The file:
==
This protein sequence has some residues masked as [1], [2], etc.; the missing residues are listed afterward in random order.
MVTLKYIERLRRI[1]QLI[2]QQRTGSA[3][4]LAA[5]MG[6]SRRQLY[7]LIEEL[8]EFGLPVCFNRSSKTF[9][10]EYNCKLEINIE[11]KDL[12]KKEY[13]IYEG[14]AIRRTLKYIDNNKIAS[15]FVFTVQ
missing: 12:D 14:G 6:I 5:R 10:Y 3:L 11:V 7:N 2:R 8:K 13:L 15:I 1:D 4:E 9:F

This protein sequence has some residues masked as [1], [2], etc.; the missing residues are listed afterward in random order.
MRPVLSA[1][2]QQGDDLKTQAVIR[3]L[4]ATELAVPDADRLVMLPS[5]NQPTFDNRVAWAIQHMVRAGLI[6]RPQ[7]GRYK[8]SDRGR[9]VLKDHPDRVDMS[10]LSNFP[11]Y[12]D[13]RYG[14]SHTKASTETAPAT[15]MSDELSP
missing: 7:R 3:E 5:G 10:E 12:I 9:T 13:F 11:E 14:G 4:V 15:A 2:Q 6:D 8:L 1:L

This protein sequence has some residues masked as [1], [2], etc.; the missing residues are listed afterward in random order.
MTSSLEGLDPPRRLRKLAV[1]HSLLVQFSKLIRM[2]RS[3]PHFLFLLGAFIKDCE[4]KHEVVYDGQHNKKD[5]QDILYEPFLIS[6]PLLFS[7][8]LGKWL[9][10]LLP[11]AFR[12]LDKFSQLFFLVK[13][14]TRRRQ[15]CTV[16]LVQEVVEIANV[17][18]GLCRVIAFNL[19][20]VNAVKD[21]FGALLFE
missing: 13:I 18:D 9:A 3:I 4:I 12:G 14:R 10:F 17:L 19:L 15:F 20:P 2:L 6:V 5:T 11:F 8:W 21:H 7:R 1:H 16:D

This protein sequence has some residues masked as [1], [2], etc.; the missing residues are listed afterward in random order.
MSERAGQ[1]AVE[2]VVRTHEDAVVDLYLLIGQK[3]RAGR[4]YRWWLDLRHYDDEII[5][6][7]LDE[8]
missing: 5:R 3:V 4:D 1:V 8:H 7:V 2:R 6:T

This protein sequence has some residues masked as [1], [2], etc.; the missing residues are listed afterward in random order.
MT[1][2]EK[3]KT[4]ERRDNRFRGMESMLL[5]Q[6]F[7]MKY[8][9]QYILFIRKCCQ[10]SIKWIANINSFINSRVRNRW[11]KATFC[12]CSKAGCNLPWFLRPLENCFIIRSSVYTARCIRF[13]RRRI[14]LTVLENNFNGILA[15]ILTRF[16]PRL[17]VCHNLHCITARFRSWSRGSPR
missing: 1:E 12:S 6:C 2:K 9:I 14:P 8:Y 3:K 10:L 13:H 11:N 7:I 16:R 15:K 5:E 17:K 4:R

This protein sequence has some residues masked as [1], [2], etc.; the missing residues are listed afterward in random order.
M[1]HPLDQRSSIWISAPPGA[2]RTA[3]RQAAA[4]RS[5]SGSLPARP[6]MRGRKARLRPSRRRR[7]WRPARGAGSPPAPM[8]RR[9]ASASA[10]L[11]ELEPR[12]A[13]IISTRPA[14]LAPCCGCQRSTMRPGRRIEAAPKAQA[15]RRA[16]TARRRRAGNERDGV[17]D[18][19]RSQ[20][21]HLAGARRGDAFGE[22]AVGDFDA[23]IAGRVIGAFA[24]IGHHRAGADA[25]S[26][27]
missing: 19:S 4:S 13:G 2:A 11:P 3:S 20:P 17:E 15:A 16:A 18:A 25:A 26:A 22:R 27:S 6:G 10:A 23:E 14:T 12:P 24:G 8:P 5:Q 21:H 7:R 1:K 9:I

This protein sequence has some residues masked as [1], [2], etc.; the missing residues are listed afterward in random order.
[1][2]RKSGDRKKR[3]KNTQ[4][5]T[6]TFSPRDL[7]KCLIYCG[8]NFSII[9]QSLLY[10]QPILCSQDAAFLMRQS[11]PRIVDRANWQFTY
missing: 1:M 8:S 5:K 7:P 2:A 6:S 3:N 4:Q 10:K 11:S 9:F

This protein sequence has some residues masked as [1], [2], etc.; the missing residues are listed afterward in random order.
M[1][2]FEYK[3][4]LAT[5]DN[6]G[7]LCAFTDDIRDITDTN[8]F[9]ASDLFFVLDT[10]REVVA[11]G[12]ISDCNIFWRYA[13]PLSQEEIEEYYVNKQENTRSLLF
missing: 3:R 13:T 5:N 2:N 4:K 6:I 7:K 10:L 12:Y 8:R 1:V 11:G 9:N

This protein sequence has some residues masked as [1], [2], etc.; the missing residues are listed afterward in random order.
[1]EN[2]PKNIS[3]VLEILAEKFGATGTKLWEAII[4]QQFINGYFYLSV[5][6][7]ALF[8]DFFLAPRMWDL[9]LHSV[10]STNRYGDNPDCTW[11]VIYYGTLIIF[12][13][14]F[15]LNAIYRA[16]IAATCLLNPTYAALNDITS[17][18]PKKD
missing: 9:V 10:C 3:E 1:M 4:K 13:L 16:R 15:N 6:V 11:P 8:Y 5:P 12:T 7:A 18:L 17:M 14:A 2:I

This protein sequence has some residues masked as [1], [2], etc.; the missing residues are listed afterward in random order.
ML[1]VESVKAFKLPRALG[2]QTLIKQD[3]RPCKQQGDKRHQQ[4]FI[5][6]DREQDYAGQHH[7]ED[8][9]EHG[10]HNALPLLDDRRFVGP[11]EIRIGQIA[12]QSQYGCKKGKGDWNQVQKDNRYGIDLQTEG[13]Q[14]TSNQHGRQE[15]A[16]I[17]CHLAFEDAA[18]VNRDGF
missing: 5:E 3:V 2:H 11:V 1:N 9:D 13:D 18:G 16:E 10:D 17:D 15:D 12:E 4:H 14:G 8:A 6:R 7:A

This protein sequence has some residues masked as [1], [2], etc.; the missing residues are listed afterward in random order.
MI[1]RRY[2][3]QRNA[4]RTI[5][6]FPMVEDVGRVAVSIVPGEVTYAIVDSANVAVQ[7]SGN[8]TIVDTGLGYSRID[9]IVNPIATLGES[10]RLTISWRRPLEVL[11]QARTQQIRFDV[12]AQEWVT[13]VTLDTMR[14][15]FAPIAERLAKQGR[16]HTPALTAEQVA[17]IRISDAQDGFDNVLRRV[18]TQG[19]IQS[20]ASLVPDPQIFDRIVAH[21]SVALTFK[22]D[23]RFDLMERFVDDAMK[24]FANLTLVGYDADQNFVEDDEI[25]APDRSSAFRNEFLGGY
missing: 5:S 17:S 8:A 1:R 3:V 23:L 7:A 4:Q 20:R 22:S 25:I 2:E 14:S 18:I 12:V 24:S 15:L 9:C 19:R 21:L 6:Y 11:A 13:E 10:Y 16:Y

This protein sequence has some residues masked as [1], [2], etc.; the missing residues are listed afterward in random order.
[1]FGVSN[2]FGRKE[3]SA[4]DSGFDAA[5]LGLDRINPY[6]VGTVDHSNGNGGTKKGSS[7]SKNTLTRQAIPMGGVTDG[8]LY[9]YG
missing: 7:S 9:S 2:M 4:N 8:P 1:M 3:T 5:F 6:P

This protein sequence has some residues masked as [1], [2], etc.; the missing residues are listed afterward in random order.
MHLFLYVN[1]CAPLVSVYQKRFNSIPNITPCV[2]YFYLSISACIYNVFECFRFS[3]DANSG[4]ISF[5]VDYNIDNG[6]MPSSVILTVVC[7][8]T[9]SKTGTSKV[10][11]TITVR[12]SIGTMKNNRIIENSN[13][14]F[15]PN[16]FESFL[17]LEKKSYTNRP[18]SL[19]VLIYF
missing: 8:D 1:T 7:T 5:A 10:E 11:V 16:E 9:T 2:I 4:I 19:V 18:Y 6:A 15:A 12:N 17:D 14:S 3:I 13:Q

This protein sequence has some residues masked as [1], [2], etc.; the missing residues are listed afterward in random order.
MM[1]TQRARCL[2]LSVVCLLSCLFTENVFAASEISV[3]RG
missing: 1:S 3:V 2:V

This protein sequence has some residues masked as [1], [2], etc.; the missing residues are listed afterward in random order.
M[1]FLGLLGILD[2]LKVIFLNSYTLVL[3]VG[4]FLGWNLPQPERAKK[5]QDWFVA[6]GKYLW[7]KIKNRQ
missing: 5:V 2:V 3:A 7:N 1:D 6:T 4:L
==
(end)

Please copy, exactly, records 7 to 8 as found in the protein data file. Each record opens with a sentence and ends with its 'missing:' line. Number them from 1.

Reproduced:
This protein sequence has some residues masked as [1], [2], etc.; the missing residues are listed afterward in random order.
[1][2]RKSGDRKKR[3]KNTQ[4][5]T[6]TFSPRDL[7]KCLIYCG[8]NFSII[9]QSLLY[10]QPILCSQDAAFLMRQS[11]PRIVDRANWQFTY
missing: 1:M 8:S 5:K 7:P 2:A 6:S 3:N 4:Q 10:K 11:S 9:F

This protein sequence has some residues masked as [1], [2], etc.; the missing residues are listed afterward in random order.
M[1][2]FEYK[3][4]LAT[5]DN[6]G[7]LCAFTDDIRDITDTN[8]F[9]ASDLFFVLDT[10]REVVA[11]G[12]ISDCNIFWRYA[13]PLSQEEIEEYYVNKQENTRSLLF
missing: 3:R 13:T 5:N 2:N 4:K 6:I 7:K 10:L 12:Y 8:R 1:V 11:G 9:N